As a side note, this article also demonstrates the value of the analytics education we’re receiving this year in Marketing and Customer Value. Though SPSS can be overwhelming, it looks like ANOVA and chi-squared cross tabs really are the future of market research.


What If Big Data Is Wrong?

One of the many accounts I follow on twitter is @petechasmore of Mashable. Beside being a prolific tweet for the social new aggregate he is also I pretty funny dude. More than a couple of times a day I click on a link and browse at a Mashable post (or at least leave it in a lonely browser tab).

Today I came across this provocative blast suggesting that Big Data may not be all it’s cracked up to be. We’ve heard about the wonders of Big Data and the challenges to sift through it from S&S right up until our last class. We know that it helps marketers understand even the most seemingly trivial bit of minutia to laser pinpoint ads. And yet many of us have had that weird Facebook ad that makes us ask “Why did they think I wanted to see that!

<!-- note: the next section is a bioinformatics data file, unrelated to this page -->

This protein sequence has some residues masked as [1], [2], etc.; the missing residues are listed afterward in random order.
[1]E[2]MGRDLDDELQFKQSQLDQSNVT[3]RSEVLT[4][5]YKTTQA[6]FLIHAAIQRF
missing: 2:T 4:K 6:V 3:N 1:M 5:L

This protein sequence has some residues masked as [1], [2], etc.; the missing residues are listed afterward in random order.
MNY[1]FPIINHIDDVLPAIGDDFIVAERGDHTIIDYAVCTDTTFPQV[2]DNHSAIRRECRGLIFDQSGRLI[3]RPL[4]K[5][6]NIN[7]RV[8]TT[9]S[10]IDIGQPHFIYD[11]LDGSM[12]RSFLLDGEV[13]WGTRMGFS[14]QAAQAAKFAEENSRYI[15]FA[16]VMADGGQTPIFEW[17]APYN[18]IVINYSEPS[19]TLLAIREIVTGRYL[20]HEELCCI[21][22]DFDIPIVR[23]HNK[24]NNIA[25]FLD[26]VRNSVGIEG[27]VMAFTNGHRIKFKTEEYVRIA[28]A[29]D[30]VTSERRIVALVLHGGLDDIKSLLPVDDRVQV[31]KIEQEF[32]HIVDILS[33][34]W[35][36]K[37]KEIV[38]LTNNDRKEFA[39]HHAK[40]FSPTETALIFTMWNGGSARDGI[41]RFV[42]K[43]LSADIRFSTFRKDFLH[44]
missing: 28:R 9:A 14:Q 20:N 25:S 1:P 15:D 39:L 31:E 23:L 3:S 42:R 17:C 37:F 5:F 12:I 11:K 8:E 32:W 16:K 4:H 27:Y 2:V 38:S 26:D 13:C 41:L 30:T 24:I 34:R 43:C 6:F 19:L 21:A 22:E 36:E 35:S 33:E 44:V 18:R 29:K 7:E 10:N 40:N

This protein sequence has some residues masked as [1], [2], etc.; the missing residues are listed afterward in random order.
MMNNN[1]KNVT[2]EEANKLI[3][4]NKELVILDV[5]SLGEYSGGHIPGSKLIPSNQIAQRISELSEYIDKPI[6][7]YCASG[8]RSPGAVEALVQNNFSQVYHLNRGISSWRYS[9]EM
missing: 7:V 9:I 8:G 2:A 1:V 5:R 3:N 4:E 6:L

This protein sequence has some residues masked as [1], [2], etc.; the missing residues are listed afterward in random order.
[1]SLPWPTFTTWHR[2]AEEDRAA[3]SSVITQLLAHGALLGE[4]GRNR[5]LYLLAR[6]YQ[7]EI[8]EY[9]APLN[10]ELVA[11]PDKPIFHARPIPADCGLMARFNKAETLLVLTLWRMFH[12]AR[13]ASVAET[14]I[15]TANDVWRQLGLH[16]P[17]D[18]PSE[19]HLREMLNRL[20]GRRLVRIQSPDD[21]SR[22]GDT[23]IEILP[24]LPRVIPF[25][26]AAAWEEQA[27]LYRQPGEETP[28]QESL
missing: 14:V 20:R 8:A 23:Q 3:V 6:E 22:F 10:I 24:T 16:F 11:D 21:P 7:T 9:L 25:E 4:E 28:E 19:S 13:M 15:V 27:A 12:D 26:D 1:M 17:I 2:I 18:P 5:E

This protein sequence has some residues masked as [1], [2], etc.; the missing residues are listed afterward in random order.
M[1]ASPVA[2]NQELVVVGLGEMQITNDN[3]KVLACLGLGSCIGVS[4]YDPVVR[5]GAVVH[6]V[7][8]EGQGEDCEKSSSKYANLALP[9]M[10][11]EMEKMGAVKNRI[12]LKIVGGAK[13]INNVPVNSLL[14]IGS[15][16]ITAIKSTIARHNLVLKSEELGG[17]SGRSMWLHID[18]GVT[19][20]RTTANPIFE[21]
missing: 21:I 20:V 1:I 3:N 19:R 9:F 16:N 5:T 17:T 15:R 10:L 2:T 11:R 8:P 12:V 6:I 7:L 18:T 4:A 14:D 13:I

While it’s not a big sample size (or really anything more than a thinly veiled advertisement for Enliken) it does pose an important question. What if all this data we’re collecting, that we’re spending all this money and time to analyze, isn’t actually correct? Curious to see what my data says about me I took the quiz too. According to Enliken advertisers are about 59% correct about my likes and dislikes. Some of them it’s pretty obvious why they are there. Sure, I google and read about finance–but it’s not an interest of mine. That’s pedantic, but some were really off base: I don’t speak Spanish, I’m not a car buff, or, gods forbid, looking for parenting advice.